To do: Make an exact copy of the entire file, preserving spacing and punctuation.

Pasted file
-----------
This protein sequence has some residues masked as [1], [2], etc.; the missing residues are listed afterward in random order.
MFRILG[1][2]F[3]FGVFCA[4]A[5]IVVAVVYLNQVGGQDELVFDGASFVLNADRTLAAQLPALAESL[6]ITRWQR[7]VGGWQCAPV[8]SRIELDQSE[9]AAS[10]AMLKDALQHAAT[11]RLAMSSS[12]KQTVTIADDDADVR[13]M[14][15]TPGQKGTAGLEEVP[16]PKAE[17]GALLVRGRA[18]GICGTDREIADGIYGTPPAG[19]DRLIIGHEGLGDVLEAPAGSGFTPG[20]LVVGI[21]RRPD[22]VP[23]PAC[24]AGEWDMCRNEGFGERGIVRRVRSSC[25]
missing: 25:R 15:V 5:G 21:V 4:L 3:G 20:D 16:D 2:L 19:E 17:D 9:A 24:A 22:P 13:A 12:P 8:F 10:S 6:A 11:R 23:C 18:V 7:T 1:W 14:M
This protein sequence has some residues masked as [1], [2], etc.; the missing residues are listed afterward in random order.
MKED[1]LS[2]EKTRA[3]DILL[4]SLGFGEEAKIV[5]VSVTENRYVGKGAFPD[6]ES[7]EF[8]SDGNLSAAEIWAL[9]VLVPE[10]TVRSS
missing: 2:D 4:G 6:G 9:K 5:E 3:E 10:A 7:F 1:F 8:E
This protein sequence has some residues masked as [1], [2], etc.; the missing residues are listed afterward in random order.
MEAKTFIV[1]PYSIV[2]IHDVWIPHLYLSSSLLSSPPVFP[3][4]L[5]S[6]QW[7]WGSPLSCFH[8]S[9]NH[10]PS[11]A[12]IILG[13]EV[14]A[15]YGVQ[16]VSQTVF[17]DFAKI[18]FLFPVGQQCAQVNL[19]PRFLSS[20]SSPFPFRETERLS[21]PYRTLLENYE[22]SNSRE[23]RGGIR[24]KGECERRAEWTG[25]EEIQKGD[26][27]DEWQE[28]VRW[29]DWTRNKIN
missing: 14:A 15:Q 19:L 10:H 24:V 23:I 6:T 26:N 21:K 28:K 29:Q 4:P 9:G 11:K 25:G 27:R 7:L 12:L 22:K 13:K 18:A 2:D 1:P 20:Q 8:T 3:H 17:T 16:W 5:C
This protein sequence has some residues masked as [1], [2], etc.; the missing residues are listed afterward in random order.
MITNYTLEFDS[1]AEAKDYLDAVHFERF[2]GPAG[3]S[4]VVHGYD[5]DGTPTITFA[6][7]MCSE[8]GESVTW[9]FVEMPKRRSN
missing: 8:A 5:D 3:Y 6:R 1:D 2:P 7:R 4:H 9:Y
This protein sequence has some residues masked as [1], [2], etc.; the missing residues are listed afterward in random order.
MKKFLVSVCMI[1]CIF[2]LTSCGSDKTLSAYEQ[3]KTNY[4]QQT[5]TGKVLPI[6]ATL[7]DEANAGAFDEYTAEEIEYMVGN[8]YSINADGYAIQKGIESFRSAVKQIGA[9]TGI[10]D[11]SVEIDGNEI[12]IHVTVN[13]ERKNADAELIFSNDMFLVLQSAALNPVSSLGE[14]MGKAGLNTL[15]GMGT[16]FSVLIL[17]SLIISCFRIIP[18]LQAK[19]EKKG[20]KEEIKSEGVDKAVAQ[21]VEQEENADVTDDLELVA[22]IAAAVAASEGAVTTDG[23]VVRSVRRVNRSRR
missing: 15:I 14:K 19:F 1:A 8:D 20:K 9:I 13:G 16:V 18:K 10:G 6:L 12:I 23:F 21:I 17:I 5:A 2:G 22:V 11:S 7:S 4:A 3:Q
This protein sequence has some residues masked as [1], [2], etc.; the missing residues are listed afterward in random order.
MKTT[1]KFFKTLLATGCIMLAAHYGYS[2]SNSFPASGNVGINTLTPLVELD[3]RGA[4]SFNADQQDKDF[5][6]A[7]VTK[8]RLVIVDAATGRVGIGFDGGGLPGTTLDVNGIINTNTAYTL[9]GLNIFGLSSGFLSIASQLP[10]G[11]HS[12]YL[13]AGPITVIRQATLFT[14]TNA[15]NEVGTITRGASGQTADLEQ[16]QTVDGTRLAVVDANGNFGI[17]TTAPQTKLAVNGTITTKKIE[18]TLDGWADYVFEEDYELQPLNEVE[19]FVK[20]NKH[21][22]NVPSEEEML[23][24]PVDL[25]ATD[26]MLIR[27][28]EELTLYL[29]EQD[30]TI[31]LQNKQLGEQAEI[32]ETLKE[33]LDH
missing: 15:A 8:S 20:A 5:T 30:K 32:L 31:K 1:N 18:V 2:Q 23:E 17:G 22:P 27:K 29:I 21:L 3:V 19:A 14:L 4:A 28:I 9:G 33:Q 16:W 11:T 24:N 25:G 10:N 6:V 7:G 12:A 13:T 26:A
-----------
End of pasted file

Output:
This protein sequence has some residues masked as [1], [2], etc.; the missing residues are listed afterward in random order.
MFRILG[1][2]F[3]FGVFCA[4]A[5]IVVAVVYLNQVGGQDELVFDGASFVLNADRTLAAQLPALAESL[6]ITRWQR[7]VGGWQCAPV[8]SRIELDQSE[9]AAS[10]AMLKDALQHAAT[11]RLAMSSS[12]KQTVTIADDDADVR[13]M[14][15]TPGQKGTAGLEEVP[16]PKAE[17]GALLVRGRA[18]GICGTDREIADGIYGTPPAG[19]DRLIIGHEGLGDVLEAPAGSGFTPG[20]LVVGI[21]RRPD[22]VP[23]PAC[24]AGEWDMCRNEGFGERGIVRRVRSSC[25]
missing: 25:R 15:V 5:G 21:V 4:L 3:G 20:D 16:D 2:L 19:E 17:D 9:A 24:A 22:P 13:A 12:P 8:F 10:S 6:A 11:R 23:C 18:V 7:T 1:W 14:M
This protein sequence has some residues masked as [1], [2], etc.; the missing residues are listed afterward in random order.
MKED[1]LS[2]EKTRA[3]DILL[4]SLGFGEEAKIV[5]VSVTENRYVGKGAFPD[6]ES[7]EF[8]SDGNLSAAEIWAL[9]VLVPE[10]TVRSS
missing: 2:D 4:G 6:G 9:K 5:E 3:E 10:A 7:F 1:F 8:E
This protein sequence has some residues masked as [1], [2], etc.; the missing residues are listed afterward in random order.
MEAKTFIV[1]PYSIV[2]IHDVWIPHLYLSSSLLSSPPVFP[3][4]L[5]S[6]QW[7]WGSPLSCFH[8]S[9]NH[10]PS[11]A[12]IILG[13]EV[14]A[15]YGVQ[16]VSQTVF[17]DFAKI[18]FLFPVGQQCAQVNL[19]PRFLSS[20]SSPFPFRETERLS[21]PYRTLLENYE[22]SNSRE[23]RGGIR[24]KGECERRAEWTG[25]EEIQKGD[26][27]DEWQE[28]VRW[29]DWTRNKIN
missing: 14:A 15:Q 19:L 10:H 24:V 23:I 6:T 26:N 21:K 28:K 29:Q 4:P 9:G 11:K 25:G 27:R 7:L 12:L 22:K 13:K 18:A 2:D 1:P 20:Q 8:T 3:H 17:T 16:W 5:C
This protein sequence has some residues masked as [1], [2], etc.; the missing residues are listed afterward in random order.
MITNYTLEFDS[1]AEAKDYLDAVHFERF[2]GPAG[3]S[4]VVHGYD[5]DGTPTITFA[6][7]MCSE[8]GESVTW[9]FVEMPKRRSN
missing: 8:A 5:D 3:Y 6:R 1:D 2:P 7:R 4:H 9:Y
This protein sequence has some residues masked as [1], [2], etc.; the missing residues are listed afterward in random order.
MKKFLVSVCMI[1]CIF[2]LTSCGSDKTLSAYEQ[3]KTNY[4]QQT[5]TGKVLPI[6]ATL[7]DEANAGAFDEYTAEEIEYMVGN[8]YSINADGYAIQKGIESFRSAVKQIGA[9]TGI[10]D[11]SVEIDGNEI[12]IHVTVN[13]ERKNADAELIFSNDMFLVLQSAALNPVSSLGE[14]MGKAGLNTL[15]GMGT[16]FSVLIL[17]SLIISCFRIIP[18]LQAK[19]EKKG[20]KEEIKSEGVDKAVAQ[21]VEQEENADVTDDLELVA[22]IAAAVAASEGAVTTDG[23]VVRSVRRVNRSRR
missing: 15:I 14:K 19:F 1:A 8:D 20:K 9:I 13:G 16:V 18:K 10:G 6:L 12:I 23:F 21:I 17:I 5:A 2:G 22:V 11:S 7:S 4:A 3:Q
This protein sequence has some residues masked as [1], [2], etc.; the missing residues are listed afterward in random order.
MKTT[1]KFFKTLLATGCIMLAAHYGYS[2]SNSFPASGNVGINTLTPLVELD[3]RGA[4]SFNADQQDKDF[5][6]A[7]VTK[8]RLVIVDAATGRVGIGFDGGGLPGTTLDVNGIINTNTAYTL[9]GLNIFGLSSGFLSIASQLP[10]G[11]HS[12]YL[13]AGPITVIRQATLFT[14]TNA[15]NEVGTITRGASGQTADLEQ[16]QTVDGTRLAVVDANGNFGI[17]TTAPQTKLAVNGTITTKKIE[18]TLDGWADYVFEEDYELQPLNEVE[19]FVK[20]NKH[21][22]NVPSEEEML[23][24]PVDL[25]ATD[26]MLIR[27][28]EELTLYL[29]EQD[30]TI[31]LQNKQLGEQAEI[32]ETLKE[33]LDH
missing: 15:A 8:S 20:A 5:T 30:K 32:L 31:K 1:N 18:V 2:Q 23:E 17:G 22:P 27:K 29:I 21:L 3:V 19:A 14:L 4:A 28:I 9:G 33:Q 16:W 11:T 24:N 25:G 10:N 6:V 7:G 12:A 13:T 26:A